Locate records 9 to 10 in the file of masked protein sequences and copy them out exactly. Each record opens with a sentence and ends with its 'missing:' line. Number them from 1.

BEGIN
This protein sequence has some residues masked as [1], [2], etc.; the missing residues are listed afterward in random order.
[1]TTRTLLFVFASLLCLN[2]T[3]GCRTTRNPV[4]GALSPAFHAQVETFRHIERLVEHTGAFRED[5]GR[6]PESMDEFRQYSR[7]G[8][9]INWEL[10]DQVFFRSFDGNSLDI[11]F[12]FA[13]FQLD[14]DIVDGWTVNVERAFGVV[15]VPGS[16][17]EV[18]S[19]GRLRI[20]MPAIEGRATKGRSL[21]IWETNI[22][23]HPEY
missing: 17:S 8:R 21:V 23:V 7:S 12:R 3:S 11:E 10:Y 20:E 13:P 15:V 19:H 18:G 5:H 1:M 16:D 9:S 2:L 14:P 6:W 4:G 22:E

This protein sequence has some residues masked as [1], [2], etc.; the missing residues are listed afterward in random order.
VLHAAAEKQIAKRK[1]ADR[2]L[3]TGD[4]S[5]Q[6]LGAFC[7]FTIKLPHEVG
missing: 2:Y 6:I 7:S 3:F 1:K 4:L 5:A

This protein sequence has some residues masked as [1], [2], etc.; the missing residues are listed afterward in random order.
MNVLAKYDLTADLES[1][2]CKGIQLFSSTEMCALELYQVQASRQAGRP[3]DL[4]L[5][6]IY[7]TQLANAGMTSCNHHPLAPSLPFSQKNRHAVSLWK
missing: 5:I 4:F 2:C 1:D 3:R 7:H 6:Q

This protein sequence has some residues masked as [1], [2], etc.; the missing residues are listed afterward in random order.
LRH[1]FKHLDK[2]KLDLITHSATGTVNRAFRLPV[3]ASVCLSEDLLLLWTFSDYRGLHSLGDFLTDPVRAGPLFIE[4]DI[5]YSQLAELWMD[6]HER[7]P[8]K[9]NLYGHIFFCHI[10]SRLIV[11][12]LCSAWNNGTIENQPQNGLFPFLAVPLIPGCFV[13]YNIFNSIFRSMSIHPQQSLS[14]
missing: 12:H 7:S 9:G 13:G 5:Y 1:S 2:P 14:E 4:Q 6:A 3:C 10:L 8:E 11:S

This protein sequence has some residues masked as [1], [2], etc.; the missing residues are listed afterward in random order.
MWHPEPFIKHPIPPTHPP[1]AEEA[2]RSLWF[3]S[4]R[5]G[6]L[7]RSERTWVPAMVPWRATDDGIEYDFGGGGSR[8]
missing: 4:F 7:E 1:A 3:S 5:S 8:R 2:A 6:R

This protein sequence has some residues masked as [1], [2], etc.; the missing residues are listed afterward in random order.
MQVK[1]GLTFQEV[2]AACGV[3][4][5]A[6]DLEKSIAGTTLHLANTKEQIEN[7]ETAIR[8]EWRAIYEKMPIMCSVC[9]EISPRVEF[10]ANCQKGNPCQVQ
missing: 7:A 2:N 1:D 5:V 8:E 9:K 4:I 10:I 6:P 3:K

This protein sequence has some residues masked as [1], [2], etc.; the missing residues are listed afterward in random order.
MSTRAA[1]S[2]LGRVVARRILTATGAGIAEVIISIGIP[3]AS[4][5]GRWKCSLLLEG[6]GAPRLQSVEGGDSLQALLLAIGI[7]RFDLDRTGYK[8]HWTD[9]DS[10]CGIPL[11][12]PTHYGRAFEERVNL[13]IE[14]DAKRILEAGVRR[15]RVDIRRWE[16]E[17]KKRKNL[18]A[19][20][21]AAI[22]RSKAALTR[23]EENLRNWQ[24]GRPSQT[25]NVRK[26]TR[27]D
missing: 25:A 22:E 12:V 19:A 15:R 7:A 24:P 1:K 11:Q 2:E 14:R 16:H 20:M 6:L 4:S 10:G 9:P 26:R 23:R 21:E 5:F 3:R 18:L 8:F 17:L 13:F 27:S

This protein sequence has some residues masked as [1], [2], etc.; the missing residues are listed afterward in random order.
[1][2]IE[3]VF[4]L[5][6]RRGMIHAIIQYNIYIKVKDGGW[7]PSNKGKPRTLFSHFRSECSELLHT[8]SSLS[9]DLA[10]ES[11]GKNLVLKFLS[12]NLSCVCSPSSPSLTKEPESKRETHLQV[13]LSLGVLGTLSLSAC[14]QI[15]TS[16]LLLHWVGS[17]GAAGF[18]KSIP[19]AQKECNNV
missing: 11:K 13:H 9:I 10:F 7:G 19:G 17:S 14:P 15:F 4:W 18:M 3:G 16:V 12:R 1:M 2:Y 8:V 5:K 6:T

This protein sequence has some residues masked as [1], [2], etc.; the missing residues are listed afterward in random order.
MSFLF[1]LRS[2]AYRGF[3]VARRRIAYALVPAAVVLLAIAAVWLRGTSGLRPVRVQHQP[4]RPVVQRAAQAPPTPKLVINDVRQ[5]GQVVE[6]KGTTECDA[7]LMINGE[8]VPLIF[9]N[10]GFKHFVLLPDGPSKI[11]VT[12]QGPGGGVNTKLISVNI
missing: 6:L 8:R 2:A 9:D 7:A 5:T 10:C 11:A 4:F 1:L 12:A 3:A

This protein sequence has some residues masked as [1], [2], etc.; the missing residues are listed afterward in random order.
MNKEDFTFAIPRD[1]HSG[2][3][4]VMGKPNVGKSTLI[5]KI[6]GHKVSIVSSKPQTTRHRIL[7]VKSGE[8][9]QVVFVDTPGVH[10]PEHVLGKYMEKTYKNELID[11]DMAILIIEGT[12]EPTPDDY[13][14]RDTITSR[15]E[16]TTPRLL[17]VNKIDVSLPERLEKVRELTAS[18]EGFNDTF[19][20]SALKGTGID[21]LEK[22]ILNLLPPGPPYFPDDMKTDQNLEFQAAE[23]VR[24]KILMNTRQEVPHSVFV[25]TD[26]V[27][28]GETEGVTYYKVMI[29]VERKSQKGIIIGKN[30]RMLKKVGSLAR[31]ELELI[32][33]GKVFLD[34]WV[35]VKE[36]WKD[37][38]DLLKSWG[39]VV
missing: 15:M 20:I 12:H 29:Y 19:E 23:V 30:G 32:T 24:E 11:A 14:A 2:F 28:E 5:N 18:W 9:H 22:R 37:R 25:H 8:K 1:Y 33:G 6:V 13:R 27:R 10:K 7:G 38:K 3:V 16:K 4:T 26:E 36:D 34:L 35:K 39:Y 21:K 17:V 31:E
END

This protein sequence has some residues masked as [1], [2], etc.; the missing residues are listed afterward in random order.
MSFLF[1]LRS[2]AYRGF[3]VARRRIAYALVPAAVVLLAIAAVWLRGTSGLRPVRVQHQP[4]RPVVQRAAQAPPTPKLVINDVRQ[5]GQVVE[6]KGTTECDA[7]LMINGE[8]VPLIF[9]N[10]GFKHFVLLPDGPSKI[11]VT[12]QGPGGGVNTKLISVNI
missing: 6:L 8:R 2:A 9:D 7:A 5:T 10:C 11:A 4:F 1:L 12:A 3:A

This protein sequence has some residues masked as [1], [2], etc.; the missing residues are listed afterward in random order.
MNKEDFTFAIPRD[1]HSG[2][3][4]VMGKPNVGKSTLI[5]KI[6]GHKVSIVSSKPQTTRHRIL[7]VKSGE[8][9]QVVFVDTPGVH[10]PEHVLGKYMEKTYKNELID[11]DMAILIIEGT[12]EPTPDDY[13][14]RDTITSR[15]E[16]TTPRLL[17]VNKIDVSLPERLEKVRELTAS[18]EGFNDTF[19][20]SALKGTGID[21]LEK[22]ILNLLPPGPPYFPDDMKTDQNLEFQAAE[23]VR[24]KILMNTRQEVPHSVFV[25]TD[26]V[27][28]GETEGVTYYKVMI[29]VERKSQKGIIIGKN[30]RMLKKVGSLAR[31]ELELI[32][33]GKVFLD[34]WV[35]VKE[36]WKD[37][38]DLLKSWG[39]VV
missing: 15:M 20:I 12:H 29:Y 19:E 23:V 30:G 32:T 24:E 11:A 14:A 2:F 28:E 5:N 18:W 9:H 22:R 37:R 25:H 8:K 1:Y 33:G 6:V 13:R 27:R 10:K 7:G 38:K 3:V 16:K 4:T 26:E 36:D 34:L 35:K 39:Y 21:K 17:V 31:E